The recycled HDPE from two Spanish plants of the Alpla Group is said to cause up to 88 percent less CO2 equivalents compared to virgin material.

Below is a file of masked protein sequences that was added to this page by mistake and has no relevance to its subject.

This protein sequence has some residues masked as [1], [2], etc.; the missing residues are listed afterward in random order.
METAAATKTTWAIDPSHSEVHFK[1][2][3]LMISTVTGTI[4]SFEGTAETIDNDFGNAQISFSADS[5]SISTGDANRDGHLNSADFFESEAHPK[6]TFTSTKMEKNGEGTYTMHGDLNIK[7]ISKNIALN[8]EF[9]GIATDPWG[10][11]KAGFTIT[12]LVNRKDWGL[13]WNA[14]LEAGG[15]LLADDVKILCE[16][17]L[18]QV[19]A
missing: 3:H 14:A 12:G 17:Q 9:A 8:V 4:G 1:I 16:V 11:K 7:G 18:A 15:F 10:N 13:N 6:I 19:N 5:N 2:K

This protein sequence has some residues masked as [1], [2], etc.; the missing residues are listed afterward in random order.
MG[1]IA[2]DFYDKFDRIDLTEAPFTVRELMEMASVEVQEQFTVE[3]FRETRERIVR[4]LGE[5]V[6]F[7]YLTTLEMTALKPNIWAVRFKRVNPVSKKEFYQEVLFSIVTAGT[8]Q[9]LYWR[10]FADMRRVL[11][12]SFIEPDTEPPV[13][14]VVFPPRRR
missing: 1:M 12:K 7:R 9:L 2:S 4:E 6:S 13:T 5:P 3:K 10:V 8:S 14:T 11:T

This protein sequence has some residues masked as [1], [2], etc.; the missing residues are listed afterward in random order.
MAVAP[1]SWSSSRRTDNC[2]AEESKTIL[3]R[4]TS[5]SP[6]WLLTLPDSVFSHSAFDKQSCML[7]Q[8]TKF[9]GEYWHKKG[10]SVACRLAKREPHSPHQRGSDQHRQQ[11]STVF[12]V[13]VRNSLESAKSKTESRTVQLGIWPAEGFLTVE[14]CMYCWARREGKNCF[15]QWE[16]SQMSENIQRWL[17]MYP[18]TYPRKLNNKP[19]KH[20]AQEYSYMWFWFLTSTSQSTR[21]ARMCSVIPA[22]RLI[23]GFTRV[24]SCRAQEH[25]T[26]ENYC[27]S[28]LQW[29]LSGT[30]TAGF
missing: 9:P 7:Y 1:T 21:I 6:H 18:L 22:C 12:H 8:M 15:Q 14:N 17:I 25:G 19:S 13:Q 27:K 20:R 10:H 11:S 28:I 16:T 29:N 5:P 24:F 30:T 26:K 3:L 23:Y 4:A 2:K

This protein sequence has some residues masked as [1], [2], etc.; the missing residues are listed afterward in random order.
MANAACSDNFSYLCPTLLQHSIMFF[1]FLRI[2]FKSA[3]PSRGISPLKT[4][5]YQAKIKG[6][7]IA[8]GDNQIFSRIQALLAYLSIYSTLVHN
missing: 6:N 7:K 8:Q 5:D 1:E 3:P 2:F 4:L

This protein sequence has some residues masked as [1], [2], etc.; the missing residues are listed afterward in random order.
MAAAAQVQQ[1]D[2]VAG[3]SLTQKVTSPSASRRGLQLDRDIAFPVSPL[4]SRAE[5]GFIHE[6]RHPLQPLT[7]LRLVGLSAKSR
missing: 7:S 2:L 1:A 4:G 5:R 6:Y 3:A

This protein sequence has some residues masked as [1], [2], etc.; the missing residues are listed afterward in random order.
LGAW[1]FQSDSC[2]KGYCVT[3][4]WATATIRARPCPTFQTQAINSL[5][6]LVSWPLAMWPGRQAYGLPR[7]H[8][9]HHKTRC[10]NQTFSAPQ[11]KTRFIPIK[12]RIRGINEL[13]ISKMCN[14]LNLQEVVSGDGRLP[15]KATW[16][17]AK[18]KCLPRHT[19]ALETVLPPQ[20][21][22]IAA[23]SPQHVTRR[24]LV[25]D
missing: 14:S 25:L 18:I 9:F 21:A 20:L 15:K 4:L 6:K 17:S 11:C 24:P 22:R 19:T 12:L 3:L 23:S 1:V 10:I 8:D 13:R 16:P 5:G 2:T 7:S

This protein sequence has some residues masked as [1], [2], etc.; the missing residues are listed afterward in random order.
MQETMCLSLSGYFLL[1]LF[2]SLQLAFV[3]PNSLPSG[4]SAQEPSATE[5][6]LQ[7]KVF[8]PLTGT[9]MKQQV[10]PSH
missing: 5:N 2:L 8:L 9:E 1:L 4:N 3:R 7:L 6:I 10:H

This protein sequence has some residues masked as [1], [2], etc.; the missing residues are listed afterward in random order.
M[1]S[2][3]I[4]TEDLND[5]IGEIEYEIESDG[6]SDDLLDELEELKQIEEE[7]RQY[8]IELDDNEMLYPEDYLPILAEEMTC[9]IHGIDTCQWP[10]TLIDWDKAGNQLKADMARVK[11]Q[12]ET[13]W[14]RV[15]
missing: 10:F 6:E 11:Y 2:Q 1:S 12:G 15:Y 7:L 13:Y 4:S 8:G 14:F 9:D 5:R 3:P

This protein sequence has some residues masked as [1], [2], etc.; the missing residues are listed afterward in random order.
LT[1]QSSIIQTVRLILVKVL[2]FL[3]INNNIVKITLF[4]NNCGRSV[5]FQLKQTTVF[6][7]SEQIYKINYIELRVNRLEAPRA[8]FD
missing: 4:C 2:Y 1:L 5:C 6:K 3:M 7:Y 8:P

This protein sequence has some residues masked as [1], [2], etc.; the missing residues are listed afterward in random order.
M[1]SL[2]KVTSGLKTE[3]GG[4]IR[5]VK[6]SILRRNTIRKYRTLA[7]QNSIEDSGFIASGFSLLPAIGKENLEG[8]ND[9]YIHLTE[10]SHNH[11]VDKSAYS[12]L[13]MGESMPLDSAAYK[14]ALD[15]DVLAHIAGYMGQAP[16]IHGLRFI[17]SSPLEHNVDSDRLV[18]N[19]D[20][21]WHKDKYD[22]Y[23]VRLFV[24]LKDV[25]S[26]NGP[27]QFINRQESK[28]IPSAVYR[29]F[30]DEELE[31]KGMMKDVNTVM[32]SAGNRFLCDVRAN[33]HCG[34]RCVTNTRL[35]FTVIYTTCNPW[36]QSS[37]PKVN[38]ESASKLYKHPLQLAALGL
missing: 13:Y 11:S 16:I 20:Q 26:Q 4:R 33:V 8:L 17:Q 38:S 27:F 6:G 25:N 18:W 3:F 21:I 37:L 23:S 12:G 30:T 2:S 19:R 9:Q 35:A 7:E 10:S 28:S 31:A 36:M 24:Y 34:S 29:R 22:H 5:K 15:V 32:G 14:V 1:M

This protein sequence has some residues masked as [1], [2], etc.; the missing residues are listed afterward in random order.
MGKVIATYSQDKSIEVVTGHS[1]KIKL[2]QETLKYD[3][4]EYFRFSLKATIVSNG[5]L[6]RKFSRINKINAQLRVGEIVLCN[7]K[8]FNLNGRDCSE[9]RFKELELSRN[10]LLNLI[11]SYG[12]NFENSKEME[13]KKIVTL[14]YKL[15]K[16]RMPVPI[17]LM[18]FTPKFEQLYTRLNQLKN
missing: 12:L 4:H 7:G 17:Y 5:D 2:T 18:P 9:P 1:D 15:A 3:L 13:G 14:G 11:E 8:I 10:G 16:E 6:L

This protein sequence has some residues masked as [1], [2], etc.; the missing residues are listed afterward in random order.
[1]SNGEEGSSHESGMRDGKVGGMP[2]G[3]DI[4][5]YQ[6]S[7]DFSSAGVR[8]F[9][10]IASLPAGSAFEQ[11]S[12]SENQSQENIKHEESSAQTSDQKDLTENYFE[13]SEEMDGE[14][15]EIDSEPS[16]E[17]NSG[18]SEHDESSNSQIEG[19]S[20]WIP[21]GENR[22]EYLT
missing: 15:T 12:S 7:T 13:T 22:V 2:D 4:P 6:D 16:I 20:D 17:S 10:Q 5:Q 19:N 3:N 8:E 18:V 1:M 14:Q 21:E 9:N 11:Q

This is the conclusion of an analysis by management consultants c7-consult, which Alpla, an international manufacturer of plastic packaging, commissioned to calculate the carbon footprint for rHDPE (recycled HDPE). Recycling plastic packaging has been an important part of Alpla's sustainability strategy for more than 25 years, it says. Alpla reportedly advocates a closed-loop packaging system based on the "bottle-to-bottle" principle. In 2018, the company committed to investing a total of €50 million in expanding recycling activities by 2025 by signing the Global Commitment of the New Plastics Economy, an initiative of the Ellen MacArthur Foundation, and increased this investment target to an average of €50 million annually since 2021. By 2025, all packaging solutions should also be 100 percent recyclable and contain 25 percent recyclate. The current carbon footprint calculation for rHDPE by c7-consult includes the separate collection and sorting of post-consumer HDPE bottles, transport to Alpla recycling plants, and washing and processing into rHDPE granulate. The rHDPE produced in Montcada, Spain, is sais to have a carbon footprint of 0.24 kilograms of CO2 equivalent per kilogram. This would correspond to 88 percent less greenhouse gas emissions compared to virgin HDPE, which had a carbon footprint of 1.92 kilograms of CO2 equivalent per kilogram. And rHDPE produced in Venta de Baños is said to have 0.28 kilograms of CO2 equivalent per kilogram, or 85 percent less greenhouse gas emissions compared to virgin material.